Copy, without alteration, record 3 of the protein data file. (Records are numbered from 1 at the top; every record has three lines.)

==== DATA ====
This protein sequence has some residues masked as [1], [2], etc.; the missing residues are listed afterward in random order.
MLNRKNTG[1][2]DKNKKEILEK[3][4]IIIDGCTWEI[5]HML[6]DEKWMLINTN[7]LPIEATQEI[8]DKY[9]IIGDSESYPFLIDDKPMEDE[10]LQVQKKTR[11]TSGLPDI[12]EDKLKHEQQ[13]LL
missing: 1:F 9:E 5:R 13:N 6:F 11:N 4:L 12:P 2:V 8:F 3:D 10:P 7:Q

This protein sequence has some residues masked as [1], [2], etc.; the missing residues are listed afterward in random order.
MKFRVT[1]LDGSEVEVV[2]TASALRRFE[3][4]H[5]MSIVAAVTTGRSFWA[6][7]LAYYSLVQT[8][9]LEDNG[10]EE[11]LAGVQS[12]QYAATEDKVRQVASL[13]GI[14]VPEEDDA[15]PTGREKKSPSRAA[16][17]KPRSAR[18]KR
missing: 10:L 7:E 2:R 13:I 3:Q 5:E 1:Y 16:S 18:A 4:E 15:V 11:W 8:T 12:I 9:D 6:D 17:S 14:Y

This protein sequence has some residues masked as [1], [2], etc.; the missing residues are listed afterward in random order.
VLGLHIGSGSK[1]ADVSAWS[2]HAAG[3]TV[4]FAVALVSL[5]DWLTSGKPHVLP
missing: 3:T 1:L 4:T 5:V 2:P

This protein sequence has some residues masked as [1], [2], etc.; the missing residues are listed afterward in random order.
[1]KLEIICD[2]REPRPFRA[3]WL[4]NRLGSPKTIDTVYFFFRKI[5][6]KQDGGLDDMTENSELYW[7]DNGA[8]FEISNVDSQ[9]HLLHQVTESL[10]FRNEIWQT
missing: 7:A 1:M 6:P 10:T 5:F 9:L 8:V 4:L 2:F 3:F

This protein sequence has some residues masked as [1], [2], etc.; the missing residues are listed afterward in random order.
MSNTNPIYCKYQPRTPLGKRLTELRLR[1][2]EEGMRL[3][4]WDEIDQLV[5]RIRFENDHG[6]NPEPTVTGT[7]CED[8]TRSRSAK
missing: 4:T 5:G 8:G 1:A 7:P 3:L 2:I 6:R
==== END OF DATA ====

This protein sequence has some residues masked as [1], [2], etc.; the missing residues are listed afterward in random order.
VLGLHIGSGSK[1]ADVSAWS[2]HAAG[3]TV[4]FAVALVSL[5]DWLTSGKPHVLP
missing: 3:T 1:L 4:T 5:V 2:P